oversight

The City of Decatur �s Neighborhood Renewal Program; Decatur, IL; The City Generally Followed HUD�s Requirements

Published by the Department of Housing and Urban Development, Office of Inspector General on 2005-03-30.

Below is a raw (and likely hideous) rendition of the original report. (PDF)

            AUDIT REPORT




              CITY OF DECATUR
       NEIGHBORHOOD RENEWAL PROGRAM

             DECATUR, ILLINOIS

                 2005-CH-1008

               MARCH 30, 2005




            OFFICE OF AUDIT, REGION V
                CHICAGO, ILLINOIS




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                                                                Issue Date
                                                                        March 30, 2005
                                                                Audit Report Number
                                                                         2005-CH-1008




TO:        Ray E. Willis, Director of Community Planning and Development, 5AD


FROM:      Heath Wolfe, Regional Inspector General for Audit, 5AGA

SUBJECT: The City of Decatur’s Neighborhood Renewal Program; Decatur, IL; The City
           Generally Followed HUD’s Requirements

                                  HIGHLIGHTS

 What We Audited and Why

            We reviewed the City of Decatur’s (City) Neighborhood Renewal Program. We
            initiated the review based on a citizen’s complaint to our office. The complainant
            alleged the contractor who did the housing rehabilitation work at 327 East Stuart
            Avenue charged for work not within the final contract work specifications.
            Additionally, the complainant alleged the City paid for work that was improperly
            performed or that was not provided, and did not follow proper procurement
            practices.

            Our review objectives were to determine whether the complainant’s allegations
            were substantiated and whether the U.S. Department of Housing and Urban
            Development’s (HUD) requirements were followed. Since there were
            deficiencies with the housing rehabilitation work at 327 East Stuart Avenue and
            the work was completed in 1999, we expanded our review objectives to determine
            whether the City followed HUD’s requirements for housing rehabilitation work
            completed between August 1, 2002, and July 31, 2004. Further, the City’s
            audited financial statements for fiscal years 2001, 2002, and 2003 included
            findings on the City’s Community Development Block Grant (Block Grant) and
            HOME Investment Partnership (HOME) Programs. Based on these findings, we
            included in our review objectives to determine whether the City: reported
            program income to HUD and spent the income prior to drawing down additional
            HOME funds; conducted on-site monitoring visits of community housing
            development organization sub-recipients; reviewed original appraisals prepared




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           prior to the purchase of real property with Block Grant funds; and conducted desk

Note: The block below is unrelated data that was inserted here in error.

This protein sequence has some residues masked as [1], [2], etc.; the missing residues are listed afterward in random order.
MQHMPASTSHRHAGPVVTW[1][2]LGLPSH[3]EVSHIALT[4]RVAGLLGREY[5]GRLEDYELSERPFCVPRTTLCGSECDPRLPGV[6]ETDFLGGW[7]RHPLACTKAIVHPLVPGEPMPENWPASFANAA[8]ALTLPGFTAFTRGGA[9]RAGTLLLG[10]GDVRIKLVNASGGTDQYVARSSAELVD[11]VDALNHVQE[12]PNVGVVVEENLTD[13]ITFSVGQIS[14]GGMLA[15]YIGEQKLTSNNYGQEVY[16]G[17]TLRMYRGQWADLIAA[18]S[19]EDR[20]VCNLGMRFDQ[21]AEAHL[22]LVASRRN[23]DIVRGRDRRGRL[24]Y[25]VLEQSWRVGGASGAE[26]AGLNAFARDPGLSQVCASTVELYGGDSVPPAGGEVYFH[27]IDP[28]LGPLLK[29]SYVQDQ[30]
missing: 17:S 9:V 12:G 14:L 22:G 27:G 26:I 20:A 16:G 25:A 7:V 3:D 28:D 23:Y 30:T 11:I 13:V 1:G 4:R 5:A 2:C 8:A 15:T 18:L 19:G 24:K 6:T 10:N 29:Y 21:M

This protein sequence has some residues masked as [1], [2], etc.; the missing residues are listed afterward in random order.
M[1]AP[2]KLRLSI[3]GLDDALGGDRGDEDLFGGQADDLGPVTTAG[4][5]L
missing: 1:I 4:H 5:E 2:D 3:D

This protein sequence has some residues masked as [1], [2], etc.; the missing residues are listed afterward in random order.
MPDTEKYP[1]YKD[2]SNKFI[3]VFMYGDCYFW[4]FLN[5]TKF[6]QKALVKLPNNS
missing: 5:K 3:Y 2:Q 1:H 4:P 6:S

reviews and on-site monitoring visits on Block Grant sub-recipients.

What We Found


           We determined the City generally complied with HUD’s requirements. However,
           we informed the City’s Manager of Neighborhood Renewal of the Department of
           Economic and Urban Development and HUD’s Director of the Chicago Regional
           Office of Community Planning and Development of minor deficiencies through a
           memorandum dated March 29, 2005.

What We Recommend


           Since the City generally complied with HUD’s requirements, we did not
           recommend any corrective action.

Auditee’s Response


           We did not request a response from the City since it generally complied with HUD’s
           requirements. We held an exit conference with City’s Assistant Director of
           Economic and Urban Development and its Assistant City Manager on January 13,
           2005.




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                        TABLE OF CONTENTS

Background and Objectives                   4

Scope and Methodology                       5

Internal Controls                           6




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                     BACKGROUND AND OBJECTIVES

The Community Development Block Grant Program. Under Title I of the Housing and
Community Development Act of 1974, the U.S. Department of Housing and Urban Development
(HUD) provides funding for the Community Development Block Grant (Block Grant) Program.
The primary purpose of the Block Grant Program is to develop and maintain viable communities
that provide decent housing, a suitable living environment, and expanding economic
opportunities for low- and moderate-income persons. The Block Grant Program provides a
flexible local decision making tool for assisting local governments in meeting identified needs
through innovative and comprehensive approaches to improve the physical, economic, and social
conditions throughout the community.

The HOME Investment Partnerships Program. Authorized under Title II of the Cranston-
Gonzales National Affordable Housing Act, as amended, the HOME Investment Partnerships
(HOME) Program is funded for the purpose of increasing the supply of affordable standard rental
housing; improving substandard housing for existing homeowners; assisting new homebuyers
through acquisition, construction, and rehabilitation of housing; and providing tenant-based